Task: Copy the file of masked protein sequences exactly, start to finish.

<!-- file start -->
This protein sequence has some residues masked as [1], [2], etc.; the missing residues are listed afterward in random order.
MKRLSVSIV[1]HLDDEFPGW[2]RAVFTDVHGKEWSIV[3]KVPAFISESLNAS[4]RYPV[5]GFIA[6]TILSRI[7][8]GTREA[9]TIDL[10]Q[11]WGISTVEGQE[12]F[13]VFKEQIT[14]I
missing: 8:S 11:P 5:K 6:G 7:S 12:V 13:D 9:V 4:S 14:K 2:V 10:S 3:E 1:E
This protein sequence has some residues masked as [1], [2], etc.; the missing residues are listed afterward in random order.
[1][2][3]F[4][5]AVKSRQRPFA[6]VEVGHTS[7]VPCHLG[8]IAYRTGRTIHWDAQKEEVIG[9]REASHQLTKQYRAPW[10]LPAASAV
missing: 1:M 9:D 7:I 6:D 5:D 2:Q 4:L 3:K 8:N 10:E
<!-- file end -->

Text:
This protein sequence has some residues masked as [1], [2], etc.; the missing residues are listed afterward in random order.
MKRLSVSIV[1]HLDDEFPGW[2]RAVFTDVHGKEWSIV[3]KVPAFISESLNAS[4]RYPV[5]GFIA[6]TILSRI[7][8]GTREA[9]TIDL[10]Q[11]WGISTVEGQE[12]F[13]VFKEQIT[14]I
missing: 8:S 11:P 5:K 6:G 7:S 12:V 13:D 9:V 4:S 14:K 2:V 10:S 3:E 1:E
This protein sequence has some residues masked as [1], [2], etc.; the missing residues are listed afterward in random order.
[1][2][3]F[4][5]AVKSRQRPFA[6]VEVGHTS[7]VPCHLG[8]IAYRTGRTIHWDAQKEEVIG[9]REASHQLTKQYRAPW[10]LPAASAV
missing: 1:M 9:D 7:I 6:D 5:D 2:Q 4:L 3:K 8:N 10:E